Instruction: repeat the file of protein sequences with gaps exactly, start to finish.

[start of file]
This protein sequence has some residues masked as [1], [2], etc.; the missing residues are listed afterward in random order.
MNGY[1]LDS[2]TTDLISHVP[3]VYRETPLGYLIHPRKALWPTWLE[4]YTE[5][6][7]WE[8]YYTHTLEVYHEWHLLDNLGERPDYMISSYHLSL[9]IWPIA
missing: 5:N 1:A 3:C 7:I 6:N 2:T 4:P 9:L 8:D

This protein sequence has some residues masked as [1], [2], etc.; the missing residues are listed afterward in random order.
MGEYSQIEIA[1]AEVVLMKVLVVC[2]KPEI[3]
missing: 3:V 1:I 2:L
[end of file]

This protein sequence has some residues masked as [1], [2], etc.; the missing residues are listed afterward in random order.
MNGY[1]LDS[2]TTDLISHVP[3]VYRETPLGYLIHPRKALWPTWLE[4]YTE[5][6][7]WE[8]YYTHTLEVYHEWHLLDNLGERPDYMISSYHLSL[9]IWPIA
missing: 5:N 1:A 3:C 7:I 6:N 2:T 4:P 9:L 8:D

This protein sequence has some residues masked as [1], [2], etc.; the missing residues are listed afterward in random order.
MGEYSQIEIA[1]AEVVLMKVLVVC[2]KPEI[3]
missing: 3:V 1:I 2:L